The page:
Tuesday, October 9, 2018

All the virtues and all the vices of an age of words

From Death Under Sail by C.P. Snow. Page 60.
"He's not such an ass as he seems, of course. He'll collect his information perfectly efficiently. Unfortunately he'll also find it necessary to express his soul, which means we'll have to side-track him. He represents roughly all the virtues and all the vices of an age of words. He knows all his books: he's read every detective story that's ever been written; he reads all the trials; he's read all the books on criminology, including the voluminous Gross. That's good. If he stopped there, he'd be a useful man at his job. Unfortunately an age of words also means that everyone imbibes an immense amount of nonsense. More intelligent people than Aloysius Birrell show the same tendency. You heard him talk about 'tempo'. A word like that makes a comforting noise. When you've said it often enough you forget that its quite meaningless. You forget you only invented it to conceal your ignorance. We're all word-hypnotised. Philosophers and art-critics and parsons and psychologists - they're all of them Aloysius Birrells thinking that when they've said 'tempo' they've explained the universe.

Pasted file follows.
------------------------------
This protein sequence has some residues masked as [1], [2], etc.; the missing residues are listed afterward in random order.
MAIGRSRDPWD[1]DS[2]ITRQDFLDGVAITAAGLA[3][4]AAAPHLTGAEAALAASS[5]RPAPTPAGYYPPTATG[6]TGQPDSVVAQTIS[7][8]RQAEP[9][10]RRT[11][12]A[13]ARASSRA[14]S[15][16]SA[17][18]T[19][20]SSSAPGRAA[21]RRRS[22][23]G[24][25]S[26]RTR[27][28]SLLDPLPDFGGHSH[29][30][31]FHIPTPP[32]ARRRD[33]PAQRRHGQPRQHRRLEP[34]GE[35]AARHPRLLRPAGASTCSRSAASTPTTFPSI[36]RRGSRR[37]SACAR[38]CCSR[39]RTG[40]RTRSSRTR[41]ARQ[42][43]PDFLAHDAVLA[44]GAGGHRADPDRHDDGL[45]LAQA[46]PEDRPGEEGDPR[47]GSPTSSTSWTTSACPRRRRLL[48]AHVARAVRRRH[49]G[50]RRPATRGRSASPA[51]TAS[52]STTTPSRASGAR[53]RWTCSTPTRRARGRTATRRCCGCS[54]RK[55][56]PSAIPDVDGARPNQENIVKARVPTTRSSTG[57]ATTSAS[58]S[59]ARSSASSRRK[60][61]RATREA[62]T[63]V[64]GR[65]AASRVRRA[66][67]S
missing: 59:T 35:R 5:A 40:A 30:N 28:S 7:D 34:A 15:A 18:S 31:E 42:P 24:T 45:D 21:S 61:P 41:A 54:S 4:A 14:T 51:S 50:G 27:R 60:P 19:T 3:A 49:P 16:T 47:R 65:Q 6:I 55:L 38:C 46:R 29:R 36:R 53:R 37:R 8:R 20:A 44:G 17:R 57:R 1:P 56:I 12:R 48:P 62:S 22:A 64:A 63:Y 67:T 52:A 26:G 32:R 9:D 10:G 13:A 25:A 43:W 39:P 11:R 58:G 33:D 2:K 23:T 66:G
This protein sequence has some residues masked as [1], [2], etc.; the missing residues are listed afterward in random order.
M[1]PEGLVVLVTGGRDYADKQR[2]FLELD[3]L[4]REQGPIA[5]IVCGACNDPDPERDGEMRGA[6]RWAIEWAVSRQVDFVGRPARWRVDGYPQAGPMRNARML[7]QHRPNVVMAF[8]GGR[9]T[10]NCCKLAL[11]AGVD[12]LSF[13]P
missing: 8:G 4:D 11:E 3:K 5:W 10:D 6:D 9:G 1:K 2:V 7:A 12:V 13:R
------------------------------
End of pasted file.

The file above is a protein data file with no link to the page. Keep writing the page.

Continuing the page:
"Yes," I said, which was the only reply to make any long speech that Finbow felt called upon to make.

"I must explain the vice of words some day, but Birrell's more important just now," Finbow went on. "He's got hold of lots of phrases about murder and crime, by the way. The favourite besides 'tempo' is 'murder by the most unlikely person'! He waves that about proudly."
"All the virtues and all the vices of an age of words" - And this was before 24/7 TV pundits on 350 channels and before Twitter and Facebook.

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